Understanding Ukraine in the U.S.

It’s been more than two weeks since Russian President Vladimir Putin ordered Russian troops into eastern Ukraine for a “peacekeeping” mission.

Since then, more than 2 million refugees have fled Ukraine to the borders of Poland and Germany.

Members of The Commuter staff asked people about their thoughts about Ukraine.

Joshua Spivey, FCC communications professor, said he keeps up with Ukraine news daily. One reason is that he is a military veteran.

“Also just being a citizen and like things going on with not just America, but across the world. I feel like people need to know about it,” he said.

Some students have also made a point to keep informed about what is being named the Russia-Ukraine War.

First-year English major Shannon Heister has been updating herself on the situation via news and FCC email.

“I’ve heard and watched the news enough to know that Russia has invaded Ukraine and war has broken out,” said the 19-year-old from Adamstown.

Students are seeing how the war halfway across the world is affecting them here in the U.S.

“The rise in gas prices has made things for me as a college student more difficult to go places and do things I’d like to do,” said Ryan Yammarino, 18, a first-year business major from Frederick.

Heister agreed.

“Being a full-time student and working retail are two difficult tasks and with gas prices rising, it makes money used for other expenses limited,” Heister said.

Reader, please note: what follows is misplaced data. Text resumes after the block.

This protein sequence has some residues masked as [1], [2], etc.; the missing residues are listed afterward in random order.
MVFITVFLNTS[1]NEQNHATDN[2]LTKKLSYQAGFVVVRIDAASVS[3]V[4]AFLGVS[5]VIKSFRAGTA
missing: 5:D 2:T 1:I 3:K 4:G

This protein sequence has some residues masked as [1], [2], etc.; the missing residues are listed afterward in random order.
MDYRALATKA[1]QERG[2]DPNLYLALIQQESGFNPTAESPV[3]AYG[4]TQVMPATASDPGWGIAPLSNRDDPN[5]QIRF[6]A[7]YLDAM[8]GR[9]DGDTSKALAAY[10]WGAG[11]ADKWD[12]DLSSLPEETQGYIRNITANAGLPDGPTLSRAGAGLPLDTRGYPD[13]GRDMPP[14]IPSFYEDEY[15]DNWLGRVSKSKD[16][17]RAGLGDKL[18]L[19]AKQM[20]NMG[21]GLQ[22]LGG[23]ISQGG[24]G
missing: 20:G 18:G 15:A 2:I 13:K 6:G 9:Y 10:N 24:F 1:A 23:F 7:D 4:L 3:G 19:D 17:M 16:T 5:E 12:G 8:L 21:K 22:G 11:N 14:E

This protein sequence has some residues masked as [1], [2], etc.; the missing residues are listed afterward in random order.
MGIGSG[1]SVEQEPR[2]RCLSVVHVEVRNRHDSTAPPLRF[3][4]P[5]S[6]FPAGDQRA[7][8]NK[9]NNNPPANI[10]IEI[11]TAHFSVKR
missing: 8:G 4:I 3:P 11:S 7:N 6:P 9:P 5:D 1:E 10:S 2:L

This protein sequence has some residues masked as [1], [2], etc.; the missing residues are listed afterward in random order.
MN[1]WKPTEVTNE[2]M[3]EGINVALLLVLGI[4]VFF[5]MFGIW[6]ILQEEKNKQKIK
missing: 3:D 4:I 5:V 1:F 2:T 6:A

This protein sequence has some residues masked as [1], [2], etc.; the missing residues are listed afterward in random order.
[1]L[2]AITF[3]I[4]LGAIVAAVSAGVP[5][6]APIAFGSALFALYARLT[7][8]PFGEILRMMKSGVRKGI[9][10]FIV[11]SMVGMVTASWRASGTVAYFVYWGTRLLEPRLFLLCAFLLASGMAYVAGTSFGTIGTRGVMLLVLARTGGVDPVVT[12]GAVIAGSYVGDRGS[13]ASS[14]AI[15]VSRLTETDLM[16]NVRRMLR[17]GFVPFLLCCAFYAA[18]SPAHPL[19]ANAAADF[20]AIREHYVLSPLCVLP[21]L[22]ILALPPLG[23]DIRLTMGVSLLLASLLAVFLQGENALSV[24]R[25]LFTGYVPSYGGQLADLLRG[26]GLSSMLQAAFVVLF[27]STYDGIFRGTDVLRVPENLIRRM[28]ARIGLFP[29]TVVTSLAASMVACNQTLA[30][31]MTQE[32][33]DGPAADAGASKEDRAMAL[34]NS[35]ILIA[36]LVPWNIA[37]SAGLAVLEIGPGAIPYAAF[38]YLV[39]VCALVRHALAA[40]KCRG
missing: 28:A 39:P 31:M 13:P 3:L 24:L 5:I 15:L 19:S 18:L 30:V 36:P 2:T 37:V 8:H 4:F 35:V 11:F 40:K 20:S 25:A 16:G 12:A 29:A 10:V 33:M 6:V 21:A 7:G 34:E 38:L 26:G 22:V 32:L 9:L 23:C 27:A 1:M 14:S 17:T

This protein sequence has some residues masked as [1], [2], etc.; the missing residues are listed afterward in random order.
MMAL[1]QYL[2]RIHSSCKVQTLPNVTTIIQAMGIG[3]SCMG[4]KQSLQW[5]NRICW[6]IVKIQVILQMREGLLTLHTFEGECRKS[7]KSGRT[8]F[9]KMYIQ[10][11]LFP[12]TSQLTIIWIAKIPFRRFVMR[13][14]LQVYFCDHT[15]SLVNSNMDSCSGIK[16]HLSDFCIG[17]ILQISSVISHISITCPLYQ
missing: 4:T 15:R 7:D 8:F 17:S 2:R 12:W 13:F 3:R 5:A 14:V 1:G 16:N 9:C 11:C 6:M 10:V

Helping those in Ukraine

Despite the uncertainty of the situation, people want to help.

Yammarino said he wishes he was able to help, but he knows there are fundraisers being set up all across the world in order to aid Ukrainian efforts.

Frederick Community College hosted a fundraising event on March 9. The college collected donations and facilitated a moment of silence for Ukrainian citizens.

FCC students and faculty donated more than $11,000 and counting and have personally kept up with the issue.

War’s end?

Unfortunately, military and history experts say there will be a definite end to the war and Spivey agreed.

“I don’t think it’ll end anytime soon because there’s power involved and with power involved, people don’t just want to give that up extremely quickly,” he said. “I hope it doesn’t end up being a World War though for sure, I don’t want it to be anything where multiple countries are involved more than they already are.”

— by Maya Barnes, Tatum Anderson, and Aidan Shaw

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